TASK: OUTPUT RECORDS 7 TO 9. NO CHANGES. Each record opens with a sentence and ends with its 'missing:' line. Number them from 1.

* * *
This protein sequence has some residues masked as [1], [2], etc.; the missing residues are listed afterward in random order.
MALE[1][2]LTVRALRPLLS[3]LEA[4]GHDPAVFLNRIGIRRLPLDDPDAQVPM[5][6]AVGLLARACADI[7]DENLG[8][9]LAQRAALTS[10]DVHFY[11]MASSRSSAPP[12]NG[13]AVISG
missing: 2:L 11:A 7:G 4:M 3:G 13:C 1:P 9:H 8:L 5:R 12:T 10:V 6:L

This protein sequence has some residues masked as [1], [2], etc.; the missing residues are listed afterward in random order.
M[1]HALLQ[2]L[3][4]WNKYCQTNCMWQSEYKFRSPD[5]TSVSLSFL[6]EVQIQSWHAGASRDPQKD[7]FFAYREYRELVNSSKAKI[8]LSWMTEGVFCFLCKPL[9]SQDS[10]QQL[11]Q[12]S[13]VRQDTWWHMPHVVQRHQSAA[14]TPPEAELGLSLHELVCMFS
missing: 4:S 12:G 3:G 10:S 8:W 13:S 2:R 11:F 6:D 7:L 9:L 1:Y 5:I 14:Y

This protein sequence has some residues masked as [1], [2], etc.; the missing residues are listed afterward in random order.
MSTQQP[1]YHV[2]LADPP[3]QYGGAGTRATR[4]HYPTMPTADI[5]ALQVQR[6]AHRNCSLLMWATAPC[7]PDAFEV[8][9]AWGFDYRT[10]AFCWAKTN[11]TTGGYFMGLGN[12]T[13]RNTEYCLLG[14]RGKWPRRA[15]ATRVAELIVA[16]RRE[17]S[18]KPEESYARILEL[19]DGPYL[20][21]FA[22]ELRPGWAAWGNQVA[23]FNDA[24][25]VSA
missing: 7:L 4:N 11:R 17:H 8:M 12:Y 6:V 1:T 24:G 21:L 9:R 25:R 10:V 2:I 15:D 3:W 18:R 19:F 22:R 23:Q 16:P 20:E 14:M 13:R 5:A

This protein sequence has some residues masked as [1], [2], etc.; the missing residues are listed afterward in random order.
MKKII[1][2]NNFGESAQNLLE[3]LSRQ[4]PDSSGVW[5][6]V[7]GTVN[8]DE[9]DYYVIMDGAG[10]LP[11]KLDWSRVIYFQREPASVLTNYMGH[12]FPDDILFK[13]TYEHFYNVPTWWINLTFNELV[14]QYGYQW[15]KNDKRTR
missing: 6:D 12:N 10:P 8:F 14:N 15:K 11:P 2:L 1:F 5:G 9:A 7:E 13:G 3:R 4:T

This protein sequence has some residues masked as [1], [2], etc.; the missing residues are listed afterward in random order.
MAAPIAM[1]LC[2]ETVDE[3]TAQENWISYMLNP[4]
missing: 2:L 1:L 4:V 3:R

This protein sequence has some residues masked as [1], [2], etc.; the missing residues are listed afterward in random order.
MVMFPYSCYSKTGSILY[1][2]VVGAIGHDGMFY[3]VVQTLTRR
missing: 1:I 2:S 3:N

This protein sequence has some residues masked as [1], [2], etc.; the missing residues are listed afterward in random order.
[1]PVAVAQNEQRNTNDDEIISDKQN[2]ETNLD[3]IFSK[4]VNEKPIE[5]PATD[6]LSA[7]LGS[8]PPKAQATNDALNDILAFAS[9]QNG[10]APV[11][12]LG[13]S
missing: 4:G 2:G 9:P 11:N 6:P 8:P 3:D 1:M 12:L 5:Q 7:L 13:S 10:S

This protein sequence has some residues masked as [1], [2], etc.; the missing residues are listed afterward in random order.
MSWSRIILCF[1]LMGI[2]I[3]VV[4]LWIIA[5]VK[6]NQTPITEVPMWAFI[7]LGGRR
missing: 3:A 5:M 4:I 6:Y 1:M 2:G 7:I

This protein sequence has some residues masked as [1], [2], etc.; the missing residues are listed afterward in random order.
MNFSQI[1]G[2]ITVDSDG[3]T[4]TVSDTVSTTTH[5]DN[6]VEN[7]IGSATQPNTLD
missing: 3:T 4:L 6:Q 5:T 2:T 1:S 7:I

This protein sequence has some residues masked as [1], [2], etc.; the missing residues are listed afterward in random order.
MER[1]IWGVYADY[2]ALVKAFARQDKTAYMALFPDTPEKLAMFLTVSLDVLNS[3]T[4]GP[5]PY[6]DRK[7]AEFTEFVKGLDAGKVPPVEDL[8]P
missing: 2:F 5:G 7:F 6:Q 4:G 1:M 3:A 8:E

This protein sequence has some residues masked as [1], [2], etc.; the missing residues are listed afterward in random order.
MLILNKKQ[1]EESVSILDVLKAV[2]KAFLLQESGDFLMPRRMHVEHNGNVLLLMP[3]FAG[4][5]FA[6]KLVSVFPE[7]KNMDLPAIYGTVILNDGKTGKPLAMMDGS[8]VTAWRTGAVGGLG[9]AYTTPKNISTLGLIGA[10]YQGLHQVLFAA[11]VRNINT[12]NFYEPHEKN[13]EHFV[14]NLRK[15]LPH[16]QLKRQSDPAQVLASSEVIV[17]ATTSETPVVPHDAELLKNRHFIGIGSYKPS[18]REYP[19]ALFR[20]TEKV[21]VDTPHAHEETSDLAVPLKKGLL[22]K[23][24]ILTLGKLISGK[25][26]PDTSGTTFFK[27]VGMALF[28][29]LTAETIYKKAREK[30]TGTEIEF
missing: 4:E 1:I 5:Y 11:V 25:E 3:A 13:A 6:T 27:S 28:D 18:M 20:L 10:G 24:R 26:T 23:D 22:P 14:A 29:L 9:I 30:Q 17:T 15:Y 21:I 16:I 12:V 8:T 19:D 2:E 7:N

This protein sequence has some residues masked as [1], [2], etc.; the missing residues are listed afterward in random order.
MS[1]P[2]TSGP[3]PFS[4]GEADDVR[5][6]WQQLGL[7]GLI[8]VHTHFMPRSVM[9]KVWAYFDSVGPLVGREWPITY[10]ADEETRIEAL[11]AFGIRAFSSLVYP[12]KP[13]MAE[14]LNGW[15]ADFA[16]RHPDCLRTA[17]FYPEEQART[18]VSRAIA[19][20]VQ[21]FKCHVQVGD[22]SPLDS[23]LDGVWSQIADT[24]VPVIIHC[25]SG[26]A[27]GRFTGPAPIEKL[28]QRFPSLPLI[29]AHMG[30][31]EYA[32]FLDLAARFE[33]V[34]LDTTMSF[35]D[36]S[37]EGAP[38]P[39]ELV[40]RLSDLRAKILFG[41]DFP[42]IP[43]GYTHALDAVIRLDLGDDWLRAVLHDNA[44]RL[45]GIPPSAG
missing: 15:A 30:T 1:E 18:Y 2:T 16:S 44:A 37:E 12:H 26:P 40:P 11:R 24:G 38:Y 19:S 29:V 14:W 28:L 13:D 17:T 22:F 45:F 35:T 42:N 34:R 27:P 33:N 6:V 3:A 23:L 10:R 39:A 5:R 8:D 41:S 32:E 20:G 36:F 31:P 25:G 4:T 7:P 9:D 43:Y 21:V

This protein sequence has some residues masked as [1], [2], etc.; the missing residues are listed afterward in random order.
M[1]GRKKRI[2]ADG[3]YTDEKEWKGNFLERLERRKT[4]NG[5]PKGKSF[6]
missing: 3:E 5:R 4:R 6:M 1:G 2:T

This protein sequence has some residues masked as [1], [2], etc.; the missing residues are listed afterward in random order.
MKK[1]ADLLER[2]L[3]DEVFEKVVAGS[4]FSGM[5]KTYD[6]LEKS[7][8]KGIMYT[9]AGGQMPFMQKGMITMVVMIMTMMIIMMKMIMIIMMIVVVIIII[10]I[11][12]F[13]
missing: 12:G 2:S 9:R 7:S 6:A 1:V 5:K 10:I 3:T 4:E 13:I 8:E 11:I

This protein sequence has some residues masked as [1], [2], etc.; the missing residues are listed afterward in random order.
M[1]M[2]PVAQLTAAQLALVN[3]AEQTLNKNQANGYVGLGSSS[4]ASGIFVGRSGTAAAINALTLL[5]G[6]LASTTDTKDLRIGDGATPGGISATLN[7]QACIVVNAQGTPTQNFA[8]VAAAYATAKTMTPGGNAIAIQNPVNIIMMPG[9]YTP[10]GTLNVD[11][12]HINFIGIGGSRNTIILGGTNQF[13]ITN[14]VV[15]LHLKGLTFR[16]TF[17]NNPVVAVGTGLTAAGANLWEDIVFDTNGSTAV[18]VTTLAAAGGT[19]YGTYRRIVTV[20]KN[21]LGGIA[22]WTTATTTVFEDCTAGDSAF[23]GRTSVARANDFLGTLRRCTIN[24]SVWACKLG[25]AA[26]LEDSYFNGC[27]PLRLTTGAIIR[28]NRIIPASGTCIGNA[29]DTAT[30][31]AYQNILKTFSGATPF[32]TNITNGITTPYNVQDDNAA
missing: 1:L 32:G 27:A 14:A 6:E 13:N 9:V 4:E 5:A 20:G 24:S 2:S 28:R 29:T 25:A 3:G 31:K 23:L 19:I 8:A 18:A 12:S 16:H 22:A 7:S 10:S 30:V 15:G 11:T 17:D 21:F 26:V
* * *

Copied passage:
This protein sequence has some residues masked as [1], [2], etc.; the missing residues are listed afterward in random order.
[1]PVAVAQNEQRNTNDDEIISDKQN[2]ETNLD[3]IFSK[4]VNEKPIE[5]PATD[6]LSA[7]LGS[8]PPKAQATNDALNDILAFAS[9]QNG[10]APV[11][12]LG[13]S
missing: 4:G 2:G 9:P 11:N 6:P 8:P 3:D 1:M 12:L 5:Q 7:L 13:S 10:S

This protein sequence has some residues masked as [1], [2], etc.; the missing residues are listed afterward in random order.
MSWSRIILCF[1]LMGI[2]I[3]VV[4]LWIIA[5]VK[6]NQTPITEVPMWAFI[7]LGGRR
missing: 3:A 5:M 4:I 6:Y 1:M 2:G 7:I

This protein sequence has some residues masked as [1], [2], etc.; the missing residues are listed afterward in random order.
MNFSQI[1]G[2]ITVDSDG[3]T[4]TVSDTVSTTTH[5]DN[6]VEN[7]IGSATQPNTLD
missing: 3:T 4:L 6:Q 5:T 2:T 1:S 7:I